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Infrequent or non-response to oral sumatriptan does not predict response to other triptans--review of four trials.
Cephalalgia. 2006 Feb; 26(2):98-106.C

Abstract

A migraineur can claim to be an infrequent responder ('non-responder') to an oral triptan independent of which triptan he or she is presently using. Four trials of an alternative triptan (zolmitriptan/rizatriptan; eletriptan; naratriptan; almotriptan) in patients with a history of infrequent response to oral sumatriptan were compared and contrasted in terms of study design, patient characteristics, and efficacy and tolerability of the triptan under investigation. Unfortunately, none of the reported studies used an appropriate parallel design, which would have had the non-responding triptan (oral sumatriptan) in one arm and without encapsulation. While the four trials differed in terms of study design (open-label vs. placebo-controlled), definition of sumatriptan 'non-responder' (retrospective vs. prospective) and pain intensity at baseline (30% severe to 70% severe), all four demonstrated that lack of response to sumatriptan did not predict lack of response to an alternative triptan. Changing triptans resulted in 2-h pain-relief rates of 25-81% in patients with a history of poor response to sumatriptan. It can be concluded that migraine patients who respond infrequently to sumatriptan should be switched to a different triptan, as lack of response to one triptan does not predict likelihood of responsiveness to another. A review of the available evidence suggests that almotriptan may be one of the most appropriate choices for an alternative triptan.

Authors+Show Affiliations

Gothenburg Migraine Clinic, Gothenburg, Sweden. carl.dahlof@migraineclinic.se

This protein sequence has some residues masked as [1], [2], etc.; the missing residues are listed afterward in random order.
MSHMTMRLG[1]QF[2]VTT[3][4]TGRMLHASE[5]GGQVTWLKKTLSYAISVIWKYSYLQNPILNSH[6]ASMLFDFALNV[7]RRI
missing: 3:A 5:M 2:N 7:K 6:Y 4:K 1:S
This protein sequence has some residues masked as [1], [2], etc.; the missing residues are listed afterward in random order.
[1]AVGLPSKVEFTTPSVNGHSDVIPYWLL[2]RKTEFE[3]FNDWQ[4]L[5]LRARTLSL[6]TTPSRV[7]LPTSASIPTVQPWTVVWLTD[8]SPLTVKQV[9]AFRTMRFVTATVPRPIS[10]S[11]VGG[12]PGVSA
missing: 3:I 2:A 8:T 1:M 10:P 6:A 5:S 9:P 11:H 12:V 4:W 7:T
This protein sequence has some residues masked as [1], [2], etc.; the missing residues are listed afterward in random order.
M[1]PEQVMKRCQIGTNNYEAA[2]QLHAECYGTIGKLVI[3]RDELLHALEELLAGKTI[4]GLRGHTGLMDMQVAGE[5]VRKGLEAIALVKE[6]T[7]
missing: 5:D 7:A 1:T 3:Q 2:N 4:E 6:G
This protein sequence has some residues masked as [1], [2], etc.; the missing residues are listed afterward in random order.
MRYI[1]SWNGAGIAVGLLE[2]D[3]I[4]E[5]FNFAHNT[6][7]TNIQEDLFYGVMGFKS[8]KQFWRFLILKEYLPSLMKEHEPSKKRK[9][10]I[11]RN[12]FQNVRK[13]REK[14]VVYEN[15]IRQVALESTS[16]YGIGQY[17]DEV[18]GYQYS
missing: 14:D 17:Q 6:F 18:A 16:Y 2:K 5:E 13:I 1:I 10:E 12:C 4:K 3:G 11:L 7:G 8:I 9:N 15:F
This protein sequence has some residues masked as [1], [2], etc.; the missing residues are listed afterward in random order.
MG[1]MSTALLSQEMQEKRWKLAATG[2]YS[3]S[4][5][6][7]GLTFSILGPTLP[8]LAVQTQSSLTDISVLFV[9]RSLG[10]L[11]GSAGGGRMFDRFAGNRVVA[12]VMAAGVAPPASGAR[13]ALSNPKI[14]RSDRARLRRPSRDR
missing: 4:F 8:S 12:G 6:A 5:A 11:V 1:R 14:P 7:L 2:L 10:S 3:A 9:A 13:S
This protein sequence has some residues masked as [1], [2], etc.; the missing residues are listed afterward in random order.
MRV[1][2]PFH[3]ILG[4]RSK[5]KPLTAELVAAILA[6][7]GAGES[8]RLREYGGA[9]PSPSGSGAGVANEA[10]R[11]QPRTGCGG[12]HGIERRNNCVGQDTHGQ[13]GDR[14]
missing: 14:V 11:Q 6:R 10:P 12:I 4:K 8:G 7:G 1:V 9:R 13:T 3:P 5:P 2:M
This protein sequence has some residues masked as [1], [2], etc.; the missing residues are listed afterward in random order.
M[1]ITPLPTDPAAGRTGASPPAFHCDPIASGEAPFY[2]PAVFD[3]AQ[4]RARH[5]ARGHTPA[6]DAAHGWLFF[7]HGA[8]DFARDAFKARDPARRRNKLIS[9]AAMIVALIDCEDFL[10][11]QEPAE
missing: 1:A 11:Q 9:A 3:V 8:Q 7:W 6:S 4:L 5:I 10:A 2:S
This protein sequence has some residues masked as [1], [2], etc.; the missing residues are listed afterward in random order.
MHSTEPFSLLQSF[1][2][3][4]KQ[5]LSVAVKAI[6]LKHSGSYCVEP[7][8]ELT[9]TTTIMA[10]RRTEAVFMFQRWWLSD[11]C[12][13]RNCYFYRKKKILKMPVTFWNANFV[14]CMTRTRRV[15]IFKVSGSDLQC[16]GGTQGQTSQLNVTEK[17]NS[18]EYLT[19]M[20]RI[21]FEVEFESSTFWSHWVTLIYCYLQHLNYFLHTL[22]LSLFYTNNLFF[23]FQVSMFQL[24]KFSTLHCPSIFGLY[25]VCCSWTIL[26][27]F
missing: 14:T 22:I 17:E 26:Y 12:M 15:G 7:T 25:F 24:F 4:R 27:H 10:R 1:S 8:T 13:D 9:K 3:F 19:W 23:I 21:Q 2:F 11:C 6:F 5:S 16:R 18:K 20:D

Pub Type(s)

Comparative Study
Journal Article
Meta-Analysis
Review

Language

eng

PubMed ID

16426262

Citation

Dahlöf, C G H.. "Infrequent or Non-response to Oral Sumatriptan Does Not Predict Response to Other Triptans--review of Four Trials." Cephalalgia : an International Journal of Headache, vol. 26, no. 2, 2006, pp. 98-106.
Dahlöf CG. Infrequent or non-response to oral sumatriptan does not predict response to other triptans--review of four trials. Cephalalgia. 2006;26(2):98-106.
Dahlöf, C. G. (2006). Infrequent or non-response to oral sumatriptan does not predict response to other triptans--review of four trials. Cephalalgia : an International Journal of Headache, 26(2), 98-106.
Dahlöf CG. Infrequent or Non-response to Oral Sumatriptan Does Not Predict Response to Other Triptans--review of Four Trials. Cephalalgia. 2006;26(2):98-106. PubMed PMID: 16426262.
* Article titles in AMA citation format should be in sentence-case
TY - JOUR T1 - Infrequent or non-response to oral sumatriptan does not predict response to other triptans--review of four trials. A1 - Dahlöf,C G H, PY - 2006/1/24/pubmed PY - 2006/3/30/medline PY - 2006/1/24/entrez SP - 98 EP - 106 JF - Cephalalgia : an international journal of headache JO - Cephalalgia VL - 26 IS - 2 N2 - A migraineur can claim to be an infrequent responder ('non-responder') to an oral triptan independent of which triptan he or she is presently using. Four trials of an alternative triptan (zolmitriptan/rizatriptan; eletriptan; naratriptan; almotriptan) in patients with a history of infrequent response to oral sumatriptan were compared and contrasted in terms of study design, patient characteristics, and efficacy and tolerability of the triptan under investigation. Unfortunately, none of the reported studies used an appropriate parallel design, which would have had the non-responding triptan (oral sumatriptan) in one arm and without encapsulation. While the four trials differed in terms of study design (open-label vs. placebo-controlled), definition of sumatriptan 'non-responder' (retrospective vs. prospective) and pain intensity at baseline (30% severe to 70% severe), all four demonstrated that lack of response to sumatriptan did not predict lack of response to an alternative triptan. Changing triptans resulted in 2-h pain-relief rates of 25-81% in patients with a history of poor response to sumatriptan. It can be concluded that migraine patients who respond infrequently to sumatriptan should be switched to a different triptan, as lack of response to one triptan does not predict likelihood of responsiveness to another. A review of the available evidence suggests that almotriptan may be one of the most appropriate choices for an alternative triptan. SN - 0333-1024 UR - https://www.unboundmedicine.com/medline/citation/16426262/Infrequent_or_non_response_to_oral_sumatriptan_does_not_predict_response_to_other_triptans__review_of_four_trials_ DB - PRIME DP - Unbound Medicine ER -